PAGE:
[dpdk-dev] [RFC] Wireless Base Band Device (bbdev)

Mokhtar, Amr amr.mokhtar at intel.com
Thu Oct 5 22:06:17 CEST 2017

Hi Thomas,
Kindly find my inline replies below..

> -----Original Message-----
> From: Thomas Monjalon [mailto:thomas at monjalon.net]
> Sent: Thursday 21 September 2017 15:35
> To: Mokhtar, Amr <amr.mokhtar at intel.com>
> Cc: dev at dpdk.org
> Subject: Re: [dpdk-dev] [RFC] Wireless Base Band Device (bbdev)
> 25/08/2017 15:46, Amr Mokhtar:
> > This RFC describes a proposal for the Wireless Base Band Device
> > (bbdev) in DPDK that abstracts HW accelerators based on FPGA and/or
> > Fixed Function Accelerators that assist with LTE Physical Layer
> > processing. Furthermore, it decouples the application from the
> > compute-intensive wireless functions by abstracting their optimized libraries to
> appear as virtual bbdev devices.
> > This makes bbdev a common programming framework that enables the same
> > application code to be run on different systems with a single software
> > architecture and programming model. If the system has hardware
> > accelerators, they will be used, but if the system does not have
> > hardware accelerators, software implementations can be used.
> Looks interesting.
> When do you plan to send the first version?

Initial release has been pushed out. Feel free to have a look..

> The description done in this RFC is very complete and clear. Thanks I will ask few
> questions below.
> I assume packets are mbuf and Rx/Tx is done by ethdev. Right?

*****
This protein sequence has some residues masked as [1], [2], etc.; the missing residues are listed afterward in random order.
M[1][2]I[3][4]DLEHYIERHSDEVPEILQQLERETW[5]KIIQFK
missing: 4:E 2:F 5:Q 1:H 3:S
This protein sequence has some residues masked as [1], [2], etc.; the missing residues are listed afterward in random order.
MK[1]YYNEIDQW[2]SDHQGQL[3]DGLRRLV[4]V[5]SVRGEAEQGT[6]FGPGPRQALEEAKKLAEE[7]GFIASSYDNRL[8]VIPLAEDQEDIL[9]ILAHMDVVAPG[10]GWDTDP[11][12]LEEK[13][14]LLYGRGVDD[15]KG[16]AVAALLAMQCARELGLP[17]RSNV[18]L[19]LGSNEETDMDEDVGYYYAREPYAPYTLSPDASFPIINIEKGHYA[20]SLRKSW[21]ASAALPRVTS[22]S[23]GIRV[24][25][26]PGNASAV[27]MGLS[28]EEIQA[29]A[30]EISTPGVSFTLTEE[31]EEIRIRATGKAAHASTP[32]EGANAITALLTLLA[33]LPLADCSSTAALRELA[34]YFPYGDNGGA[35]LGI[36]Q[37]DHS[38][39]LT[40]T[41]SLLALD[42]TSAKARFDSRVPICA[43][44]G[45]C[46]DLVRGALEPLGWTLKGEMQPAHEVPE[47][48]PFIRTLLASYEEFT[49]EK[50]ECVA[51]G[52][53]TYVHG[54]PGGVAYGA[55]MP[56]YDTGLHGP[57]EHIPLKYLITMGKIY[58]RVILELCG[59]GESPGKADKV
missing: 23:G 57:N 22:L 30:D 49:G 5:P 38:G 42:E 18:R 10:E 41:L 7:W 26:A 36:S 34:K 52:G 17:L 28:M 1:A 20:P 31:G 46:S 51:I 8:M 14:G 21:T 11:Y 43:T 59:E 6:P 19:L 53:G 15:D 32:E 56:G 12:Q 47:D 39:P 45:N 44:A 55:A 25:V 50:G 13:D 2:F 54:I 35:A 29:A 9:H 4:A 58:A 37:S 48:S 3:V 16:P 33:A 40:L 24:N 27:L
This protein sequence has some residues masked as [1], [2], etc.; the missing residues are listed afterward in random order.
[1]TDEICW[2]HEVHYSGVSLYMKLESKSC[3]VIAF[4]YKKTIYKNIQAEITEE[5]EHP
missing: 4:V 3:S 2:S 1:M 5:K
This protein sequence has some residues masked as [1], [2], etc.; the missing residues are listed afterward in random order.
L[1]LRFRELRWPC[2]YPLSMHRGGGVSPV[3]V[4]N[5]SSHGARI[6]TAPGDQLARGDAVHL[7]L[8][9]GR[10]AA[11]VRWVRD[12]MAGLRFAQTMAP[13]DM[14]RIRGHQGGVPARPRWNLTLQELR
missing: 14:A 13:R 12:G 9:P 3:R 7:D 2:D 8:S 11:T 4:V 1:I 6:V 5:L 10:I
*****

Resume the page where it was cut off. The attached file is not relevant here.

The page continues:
> Did you think about the API required for inline processing (i.e. bbdev combined
> with ethdev Rx/Tx)?

The current programming model is that ethdev is being used for input/output and
the bbdev is offloaded for lookaside acceleration.
The inline processing topic sounds interesting, this is something we can look at in
the future. Appreciate if you can share your thoughts in that regard.

> [...]
> > Other design approaches where considered during design selection phase
> > like a wireless device interface is to have individual interfaces for
> > each operation type within the LTE physical layer. This somewhat
> > follows the cryptodev model, where the device interface can be used to
> > perform a single class of operation type. However, it is difficult to
> > map a device which performs multiple operations into this model.
> > Consider the hardware accelerator that performs Rate (De)Matching,
> > Turbo encoding/decoding (Turbo is a Forward Error Correction
> > algorithm) and CRC handling. The device would have to register with
> > three interfaces, and it would need three look-aside operations to do